Slowly but surely, Google is bringing support for Linux applications to Chrome OS. Even though the feature is primarily aimed at developers, like those who want to get Android Studio running on a Pixelbook, there are plenty of apps that can benefit normal users. We already have a guide about installing Linux apps on Chrome OS, but if you're not sure what to try, this post may point you in the right direction.

This isn't a simple compilation of the best Linux apps, because plenty of those exist already. Instead, the goal here is to recommend solutions for tasks that cannot be adequately filled by web or Android apps. For example, serious photo editing isn't really possible through the web, and options on the Play Store are limited, but Gimp is perfect for it.

This guide assumes you have already set up the Linux container on Chrome OS. If you haven't, we have instructions here.

GIMP

For years, one of the main arguments against Chrome OS has been the lack of a professional-level photo editor like Photoshop. While you can try to install Photoshop through CrossOver for Chrome OS, there's something that will work much better — GIMP (GNU Image Manuplation Program).

GIMP is undoubtedly one of the best free image editors available, and certainly the best one for Linux. Just like with Photoshop, there is a learning curve, but GIMP is an incredibly powerful tool. You can use multiple image layers, draw with various brushes (including with a stylus, if your Chromebook has one), blur parts of an image, and much more. GIMP can open and save many different types of files, including XCF, JPEG, PNG, PSD, WebP, BMP, and others.

GIMP can only access files in the 'Linux apps' folder in the Chrome OS Files app. If you want to edit an image from an external drive or the Downloads folder, you'll have to copy it to the Linux folder first.

How to install

The version of GIMP in the Debian software repository is several major versions behind (v2.8, at the time of writing), so it's best to download the Flatpak release. If you don't already have Flatpak set up, run this command in the Terminal:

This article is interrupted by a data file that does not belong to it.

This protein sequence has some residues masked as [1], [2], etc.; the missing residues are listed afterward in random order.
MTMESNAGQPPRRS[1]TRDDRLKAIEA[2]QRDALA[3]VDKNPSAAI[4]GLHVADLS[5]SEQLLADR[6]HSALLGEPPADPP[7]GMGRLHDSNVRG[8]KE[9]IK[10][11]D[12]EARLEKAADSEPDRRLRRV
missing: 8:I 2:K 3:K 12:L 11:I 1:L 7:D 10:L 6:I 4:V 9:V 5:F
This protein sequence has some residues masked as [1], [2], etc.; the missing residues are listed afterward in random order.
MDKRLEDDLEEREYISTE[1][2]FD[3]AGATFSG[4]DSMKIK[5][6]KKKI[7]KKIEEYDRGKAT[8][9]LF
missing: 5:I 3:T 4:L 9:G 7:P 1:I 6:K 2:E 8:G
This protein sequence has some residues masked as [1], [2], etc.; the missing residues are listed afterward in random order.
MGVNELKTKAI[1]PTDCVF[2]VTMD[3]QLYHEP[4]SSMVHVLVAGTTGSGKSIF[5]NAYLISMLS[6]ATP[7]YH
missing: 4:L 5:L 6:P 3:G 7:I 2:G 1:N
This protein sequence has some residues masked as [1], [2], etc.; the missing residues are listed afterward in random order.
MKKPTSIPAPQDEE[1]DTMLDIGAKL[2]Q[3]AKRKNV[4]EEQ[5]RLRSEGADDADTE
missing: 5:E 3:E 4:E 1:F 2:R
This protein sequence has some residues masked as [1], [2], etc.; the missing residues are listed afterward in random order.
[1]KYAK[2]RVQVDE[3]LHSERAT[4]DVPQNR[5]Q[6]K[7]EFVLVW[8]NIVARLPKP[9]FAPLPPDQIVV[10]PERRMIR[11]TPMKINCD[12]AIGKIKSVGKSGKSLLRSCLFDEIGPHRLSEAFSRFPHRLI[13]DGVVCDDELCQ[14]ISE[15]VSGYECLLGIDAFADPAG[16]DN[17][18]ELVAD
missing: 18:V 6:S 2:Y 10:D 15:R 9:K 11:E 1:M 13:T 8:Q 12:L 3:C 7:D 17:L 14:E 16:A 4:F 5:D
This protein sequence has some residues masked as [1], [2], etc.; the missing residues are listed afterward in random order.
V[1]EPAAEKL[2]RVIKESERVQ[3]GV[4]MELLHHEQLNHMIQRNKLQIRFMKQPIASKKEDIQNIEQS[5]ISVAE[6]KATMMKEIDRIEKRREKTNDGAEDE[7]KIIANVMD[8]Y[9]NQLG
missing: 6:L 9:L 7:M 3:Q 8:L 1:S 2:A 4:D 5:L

sudo apt install flatpak

Then run this command to download and install Gimp:

sudo flatpak install https://flathub.org/repo/appstream/org.gimp.GIMP.flatpakref

When asked to confirm the installation, press 'Y' on the keyboard, then press Enter. Once it's done downloading, a Gimp icon will appear in the Chrome OS app drawer. After you open it for the first time, I recommend turning on the single-window mode, if it's not already enabled — just select 'Single-Wndow Mode' from the 'Windows' menu.

LibreOffice

Google Docs and Microsoft Office Online are definitely the easiest ways to edit documents on a Chromebook, but they can't open every file format. They also have limited functionality offline, and require uploading each file you want to work on.

LibreOffice is an open-source office suite that works on a variety of desktop platforms. It includes a word processor (Write), a spreadsheet program (Calc), a presentation editor (Impress), and a vector graphics editor (Draw).

LibreOffice supports a massive amount of file formats, including documents from Microsoft Office, WordPerfect, WPS Office, StarWriter, Apple Pages/Keynote/Numbers, and others. Simply put, LibreOffice is the VLC of documents.

LibreOffice can only access files in the 'Linux apps' folder in the Chrome OS Files app. If you want to edit a file from an external drive or the Downloads folder, you'll have to copy it to the Linux folder first.

How to install

LibreOffice can be installed with this Terminal command:

sudo apt install libreoffice libreoffice-gtk3